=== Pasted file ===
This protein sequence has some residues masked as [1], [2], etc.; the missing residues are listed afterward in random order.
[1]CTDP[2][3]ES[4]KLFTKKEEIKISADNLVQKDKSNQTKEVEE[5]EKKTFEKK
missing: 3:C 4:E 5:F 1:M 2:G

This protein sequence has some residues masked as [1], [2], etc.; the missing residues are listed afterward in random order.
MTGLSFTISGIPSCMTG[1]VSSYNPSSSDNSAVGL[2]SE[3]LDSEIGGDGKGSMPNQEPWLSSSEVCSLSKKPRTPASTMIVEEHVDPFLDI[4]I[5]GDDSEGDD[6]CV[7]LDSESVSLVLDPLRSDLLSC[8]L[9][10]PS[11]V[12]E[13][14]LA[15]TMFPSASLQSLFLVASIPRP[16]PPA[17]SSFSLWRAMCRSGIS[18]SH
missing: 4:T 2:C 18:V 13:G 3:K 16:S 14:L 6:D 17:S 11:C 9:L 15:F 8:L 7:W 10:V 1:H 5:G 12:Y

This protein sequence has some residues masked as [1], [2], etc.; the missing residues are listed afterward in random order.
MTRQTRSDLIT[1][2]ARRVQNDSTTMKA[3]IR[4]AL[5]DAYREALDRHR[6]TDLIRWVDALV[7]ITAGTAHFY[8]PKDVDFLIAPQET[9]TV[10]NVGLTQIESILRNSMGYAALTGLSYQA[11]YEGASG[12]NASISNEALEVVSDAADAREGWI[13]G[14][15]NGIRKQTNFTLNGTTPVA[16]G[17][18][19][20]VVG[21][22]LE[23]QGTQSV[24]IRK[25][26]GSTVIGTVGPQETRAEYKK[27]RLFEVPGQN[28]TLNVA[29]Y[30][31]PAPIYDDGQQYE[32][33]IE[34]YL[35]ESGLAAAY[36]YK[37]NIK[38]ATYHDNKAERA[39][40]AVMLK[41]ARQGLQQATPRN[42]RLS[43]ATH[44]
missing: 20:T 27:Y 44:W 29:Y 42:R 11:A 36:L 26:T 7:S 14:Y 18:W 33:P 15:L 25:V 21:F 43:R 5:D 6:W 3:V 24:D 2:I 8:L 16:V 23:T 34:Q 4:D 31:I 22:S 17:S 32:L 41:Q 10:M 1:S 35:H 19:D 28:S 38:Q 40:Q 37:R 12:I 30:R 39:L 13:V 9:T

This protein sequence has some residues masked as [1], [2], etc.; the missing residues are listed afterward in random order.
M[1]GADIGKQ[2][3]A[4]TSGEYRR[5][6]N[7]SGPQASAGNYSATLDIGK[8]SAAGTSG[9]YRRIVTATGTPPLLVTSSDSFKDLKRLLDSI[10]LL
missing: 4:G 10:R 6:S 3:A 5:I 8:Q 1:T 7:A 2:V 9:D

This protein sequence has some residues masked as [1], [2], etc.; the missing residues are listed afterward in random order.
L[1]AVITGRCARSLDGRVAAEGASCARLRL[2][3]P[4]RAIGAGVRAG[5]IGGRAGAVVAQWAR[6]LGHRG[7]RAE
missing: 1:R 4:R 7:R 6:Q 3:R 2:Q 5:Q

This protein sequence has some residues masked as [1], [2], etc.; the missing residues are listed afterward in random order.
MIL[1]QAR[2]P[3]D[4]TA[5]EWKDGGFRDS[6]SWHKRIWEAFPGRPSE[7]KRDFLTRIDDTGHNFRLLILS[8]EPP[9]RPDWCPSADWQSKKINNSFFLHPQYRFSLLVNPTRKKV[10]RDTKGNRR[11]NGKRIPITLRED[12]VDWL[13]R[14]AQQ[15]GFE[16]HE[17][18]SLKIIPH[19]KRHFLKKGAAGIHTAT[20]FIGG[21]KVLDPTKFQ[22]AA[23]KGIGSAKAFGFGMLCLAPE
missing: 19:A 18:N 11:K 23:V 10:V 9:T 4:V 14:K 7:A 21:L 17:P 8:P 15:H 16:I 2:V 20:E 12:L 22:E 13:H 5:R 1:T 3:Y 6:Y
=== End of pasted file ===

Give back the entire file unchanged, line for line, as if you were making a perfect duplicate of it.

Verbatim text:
This protein sequence has some residues masked as [1], [2], etc.; the missing residues are listed afterward in random order.
[1]CTDP[2][3]ES[4]KLFTKKEEIKISADNLVQKDKSNQTKEVEE[5]EKKTFEKK
missing: 3:C 4:E 5:F 1:M 2:G

This protein sequence has some residues masked as [1], [2], etc.; the missing residues are listed afterward in random order.
MTGLSFTISGIPSCMTG[1]VSSYNPSSSDNSAVGL[2]SE[3]LDSEIGGDGKGSMPNQEPWLSSSEVCSLSKKPRTPASTMIVEEHVDPFLDI[4]I[5]GDDSEGDD[6]CV[7]LDSESVSLVLDPLRSDLLSC[8]L[9][10]PS[11]V[12]E[13][14]LA[15]TMFPSASLQSLFLVASIPRP[16]PPA[17]SSFSLWRAMCRSGIS[18]SH
missing: 4:T 2:C 18:V 13:G 3:K 16:S 14:L 6:D 17:S 11:C 9:L 15:F 8:L 7:W 10:V 1:H 5:G 12:Y

This protein sequence has some residues masked as [1], [2], etc.; the missing residues are listed afterward in random order.
MTRQTRSDLIT[1][2]ARRVQNDSTTMKA[3]IR[4]AL[5]DAYREALDRHR[6]TDLIRWVDALV[7]ITAGTAHFY[8]PKDVDFLIAPQET[9]TV[10]NVGLTQIESILRNSMGYAALTGLSYQA[11]YEGASG[12]NASISNEALEVVSDAADAREGWI[13]G[14][15]NGIRKQTNFTLNGTTPVA[16]G[17][18][19][20]VVG[21][22]LE[23]QGTQSV[24]IRK[25][26]GSTVIGTVGPQETRAEYKK[27]RLFEVPGQN[28]TLNVA[29]Y[30][31]PAPIYDDGQQYE[32][33]IE[34]YL[35]ESGLAAAY[36]YK[37]NIK[38]ATYHDNKAERA[39][40]AVMLK[41]ARQGLQQATPRN[42]RLS[43]ATH[44]
missing: 20:T 27:Y 44:W 29:Y 42:R 11:A 36:L 26:T 7:S 14:Y 18:W 33:P 15:L 25:V 21:F 43:R 5:D 6:W 3:V 24:D 2:I 8:L 16:V 23:T 34:Q 4:D 31:I 22:S 17:S 32:L 41:Q 10:M 1:S 35:H 19:D 28:S 38:Q 40:Q 37:R 12:I 30:R 39:L 13:V 9:T

This protein sequence has some residues masked as [1], [2], etc.; the missing residues are listed afterward in random order.
M[1]GADIGKQ[2][3]A[4]TSGEYRR[5][6]N[7]SGPQASAGNYSATLDIGK[8]SAAGTSG[9]YRRIVTATGTPPLLVTSSDSFKDLKRLLDSI[10]LL
missing: 4:G 10:R 6:S 3:A 5:I 8:Q 1:T 7:A 2:V 9:D

This protein sequence has some residues masked as [1], [2], etc.; the missing residues are listed afterward in random order.
L[1]AVITGRCARSLDGRVAAEGASCARLRL[2][3]P[4]RAIGAGVRAG[5]IGGRAGAVVAQWAR[6]LGHRG[7]RAE
missing: 1:R 4:R 7:R 6:Q 3:R 2:Q 5:Q

This protein sequence has some residues masked as [1], [2], etc.; the missing residues are listed afterward in random order.
MIL[1]QAR[2]P[3]D[4]TA[5]EWKDGGFRDS[6]SWHKRIWEAFPGRPSE[7]KRDFLTRIDDTGHNFRLLILS[8]EPP[9]RPDWCPSADWQSKKINNSFFLHPQYRFSLLVNPTRKKV[10]RDTKGNRR[11]NGKRIPITLRED[12]VDWL[13]R[14]AQQ[15]GFE[16]HE[17][18]SLKIIPH[19]KRHFLKKGAAGIHTAT[20]FIGG[21]KVLDPTKFQ[22]AA[23]KGIGSAKAFGFGMLCLAPE
missing: 19:A 18:N 11:K 23:V 10:V 9:T 4:V 14:K 7:A 21:L 17:P 8:P 15:H 16:I 2:V 20:E 12:L 22:E 13:H 5:R 1:T 3:Y 6:Y